Azam Zabihi

Azam Zabihi's photo

Degree: Ph.D.

Division: Astrocent (Warsaw)

ORCID: 0000-0003-1322-9587



Personal website:


Azam Zabihi is postdoctoral researcher at AstroCeNT, a unit of the Nicolaus Copernicus Astronomical Center (CAMK) in Warsaw.

She completed her Ph.D. degree in physics from the University of Bu Ali Sina, Hamedan, Iran, in June 2019. Her Ph.D. thesis concerned the investigation of the effects of fast neutrons on the DNA organizational levels using the Geant4 toolkit. She visited Dr. Bernal’s research group from September 2017 till February 2017 as a research opportunity.

She participated in several research and development projects in Iran. She was a teacher of a training workshop (Geant4 simulation tool introductory course) in the department of energy engineering, at Sharif University, Tehran, Iran, in March 2019, and she was a teacher aide for the Geant4 toolkit in energy engineering and physics department at Amir Kabir University of Technology, Tehran, Iran, from February 2015 to October 2017.

She taught fundamentals of physics and physics laboratory from 2013 to 2019 at Shahid Beheshti University, Shahid University, and Azad University in Tehran, and Bu Ali Sina University in Hamedan, Iran.

She was an advisor to four M.Sc students and one Ph.D. candidate from 2015 to 2019. Currently she is an advisor of one M.Sc student and five Ph.D. students.

In 2020 she moved to Poland and joined the Ultrapure SiPMs and Associated Readout Electronics Group at AstroCeNT and 3DPi PET project. Positron emission tomography (PET) is a powerful functional imaging technique widely employed as a non-invasive functional imaging modality with a wide range of clinical applications, staging tumors and finding metastases in oncology, gross target volume definition in radiation oncology, myocardial perfusion imaging in cardiology, and complex neurological disorders investigation and also used in brain diagnostics e.g., in the study of Alzheimer’s diseasewhere.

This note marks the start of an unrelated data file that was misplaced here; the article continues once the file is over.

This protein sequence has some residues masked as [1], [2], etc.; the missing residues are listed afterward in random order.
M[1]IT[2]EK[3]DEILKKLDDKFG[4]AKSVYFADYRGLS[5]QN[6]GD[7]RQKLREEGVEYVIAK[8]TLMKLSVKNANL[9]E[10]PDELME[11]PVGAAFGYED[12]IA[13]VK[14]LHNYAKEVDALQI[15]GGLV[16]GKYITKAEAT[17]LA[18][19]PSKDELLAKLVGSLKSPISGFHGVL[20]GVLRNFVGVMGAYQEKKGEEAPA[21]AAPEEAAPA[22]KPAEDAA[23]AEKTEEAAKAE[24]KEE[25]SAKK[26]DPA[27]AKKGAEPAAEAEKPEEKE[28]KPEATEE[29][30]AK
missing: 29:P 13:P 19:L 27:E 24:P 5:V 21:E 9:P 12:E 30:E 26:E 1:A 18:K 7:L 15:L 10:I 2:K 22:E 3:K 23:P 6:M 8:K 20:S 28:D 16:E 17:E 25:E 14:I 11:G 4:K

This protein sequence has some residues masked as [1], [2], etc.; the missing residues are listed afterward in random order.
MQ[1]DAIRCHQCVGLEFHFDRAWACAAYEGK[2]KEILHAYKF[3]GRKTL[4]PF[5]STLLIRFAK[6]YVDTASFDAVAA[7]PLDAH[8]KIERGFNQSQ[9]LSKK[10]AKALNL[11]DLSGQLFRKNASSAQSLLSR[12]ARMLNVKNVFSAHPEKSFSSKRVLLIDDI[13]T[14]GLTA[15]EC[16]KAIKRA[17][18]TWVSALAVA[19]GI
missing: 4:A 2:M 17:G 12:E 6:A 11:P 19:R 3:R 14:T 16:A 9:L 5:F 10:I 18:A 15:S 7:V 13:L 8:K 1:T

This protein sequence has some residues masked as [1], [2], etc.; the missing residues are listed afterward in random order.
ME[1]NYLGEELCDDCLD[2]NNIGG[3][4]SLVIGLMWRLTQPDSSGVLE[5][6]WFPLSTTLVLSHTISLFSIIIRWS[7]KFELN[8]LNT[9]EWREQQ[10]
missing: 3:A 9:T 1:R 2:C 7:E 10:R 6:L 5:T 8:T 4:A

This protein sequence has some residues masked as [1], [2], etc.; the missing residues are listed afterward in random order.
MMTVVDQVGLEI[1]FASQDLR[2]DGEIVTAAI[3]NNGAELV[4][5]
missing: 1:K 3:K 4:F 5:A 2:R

She is working with 3DPi collaborated with Princeton University (Dr. Cristiano Galbiati, who explores new ideas on direct Dark Matter detection using argon and xenon as targets, and his Ph.D. student) and the University of Houston (Dr. Andrew Renshaw focuses on advanced detector development for direct detection searches for dark matter particles and experimental neutrino physics and his Ph.D. student) in the LAr-TOF-PET project, a medical application. The project also aims to advance this further with the forthcoming engineering prototype starting from a small system test-stand project at Cagliari University.

The list of and link to her publications is available in the Google Scholar platform.

Research interests
  • Monte Carlo simulations,
  • computational physics,
  • radiation physics,
  • radiation protection,
  • ionizing radiation,
  • medical physics, biophysics, and radiation.